The American Missionary — Volume 42, No. 12, December, 1888 eBook

This eBook from the Gutenberg Project consists of approximately 136 pages of information about The American Missionary — Volume 42, No. 12, December, 1888.
that there was but one all-sufficient solvent for the dark problems which thrust themselves into the foreground, and that was the redemptive power of the Gospel of Christ.  Men may be puzzled and perplexed concerning the theory of sunshine, but there are no questionings on the subject that can override the practical effect of the sun.  The sun shines in spite of our metaphysics!  Our brother advanced into the practical aspects of faith, and had the assurance that Christ was the light of the world, in spite of our theories of inspiration.

He had an unbounded faith in applied Christianity.  There was nothing it could not do in the way of recasting and uplifting the despised peoples of the land.  We had but to go forward in the name and power of our great Leader to effect the national redemption.  But I must not detain you longer.  He has gone out from us.  His mission is ended here.  Those eloquent lips must remain forever sealed on earth.  He simply ceases to be seen of us.  We follow his path of translation with mingled tears and joy.  The future life, whose place is beyond the skies, was a matter of great concern to him.  I recall the hour when he returned to his room from a lecture on the immortality of the soul.  He was almost overcome by the discussion which was being carried on in the class-room.  He wanted the subject taken out of the realm of probability, and brought to the test of certainty and demonstration.  “O, chum!” he exclaimed, “I wish I might die now; I can hardly wait for the demonstration!” He did not wait long.  The bending heavens caught up his spirit, and he has gone into the holy city through the beautiful gate which opens over all graves.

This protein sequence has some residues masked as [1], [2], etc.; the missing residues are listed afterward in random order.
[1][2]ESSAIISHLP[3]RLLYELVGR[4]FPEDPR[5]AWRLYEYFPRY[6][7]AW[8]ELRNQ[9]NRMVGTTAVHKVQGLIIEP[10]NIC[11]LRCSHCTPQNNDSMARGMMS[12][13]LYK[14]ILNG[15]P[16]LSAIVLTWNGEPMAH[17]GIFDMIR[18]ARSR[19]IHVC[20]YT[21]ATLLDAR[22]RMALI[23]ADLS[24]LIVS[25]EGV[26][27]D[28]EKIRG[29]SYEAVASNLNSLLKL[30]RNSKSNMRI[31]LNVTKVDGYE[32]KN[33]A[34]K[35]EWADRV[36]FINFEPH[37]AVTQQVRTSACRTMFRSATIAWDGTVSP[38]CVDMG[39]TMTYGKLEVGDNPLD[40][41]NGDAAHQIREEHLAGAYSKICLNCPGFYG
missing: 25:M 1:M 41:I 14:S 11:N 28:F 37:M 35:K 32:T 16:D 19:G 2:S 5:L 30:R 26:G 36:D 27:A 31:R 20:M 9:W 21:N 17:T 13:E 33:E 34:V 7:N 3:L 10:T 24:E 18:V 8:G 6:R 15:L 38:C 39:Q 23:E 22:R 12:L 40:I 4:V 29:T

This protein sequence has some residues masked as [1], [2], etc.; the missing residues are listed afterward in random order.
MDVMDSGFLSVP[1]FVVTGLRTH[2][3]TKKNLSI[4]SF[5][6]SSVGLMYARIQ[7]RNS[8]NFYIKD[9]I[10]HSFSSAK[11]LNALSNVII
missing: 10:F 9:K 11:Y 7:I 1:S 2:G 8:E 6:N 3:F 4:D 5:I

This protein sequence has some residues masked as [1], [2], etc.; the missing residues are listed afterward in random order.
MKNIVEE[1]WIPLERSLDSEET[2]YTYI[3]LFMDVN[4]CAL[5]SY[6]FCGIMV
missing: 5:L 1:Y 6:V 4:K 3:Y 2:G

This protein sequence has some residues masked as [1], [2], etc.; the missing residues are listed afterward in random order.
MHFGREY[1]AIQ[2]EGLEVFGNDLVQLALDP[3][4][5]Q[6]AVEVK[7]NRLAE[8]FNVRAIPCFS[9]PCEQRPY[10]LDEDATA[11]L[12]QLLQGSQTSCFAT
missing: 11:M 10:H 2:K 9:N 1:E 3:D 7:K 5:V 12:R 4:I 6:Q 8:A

“Thus saints, that seem to die in earth’s rude strife, only win double life; they have but left our weary ways to live in memory here, in Heaven by love and praise.”


After what has been so eloquently and fittingly said I have very great reluctance to appear before you to speak of Brother Powell.  I have on several occasions spoken of him, and it is only because I am unwilling that the office and the office workers should not in some way be recognized that I consent to say a few words to-day.

What I have to say relates not so much to his public life as to our office relations with him.  It has been my sad duty to go to the graves or speak at these meetings in reference to the death of all the officers associated with me when I came into this work; Lewis Tappan, George Whipple, S.S.  Jocelyn, G.D.  Pike—­all of these I have followed to the grave.  There is this one difference between Brother Powell’s death and that of the others in our memory—­all the others had a long, wasting sickness; we remember the darkened room, the pale face, the parched lips, the night vigils.  But we have no such thought in regard to Brother Powell’s death.  The morning after the holiday of Christmas

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The American Missionary — Volume 42, No. 12, December, 1888 from Project Gutenberg. Public domain.
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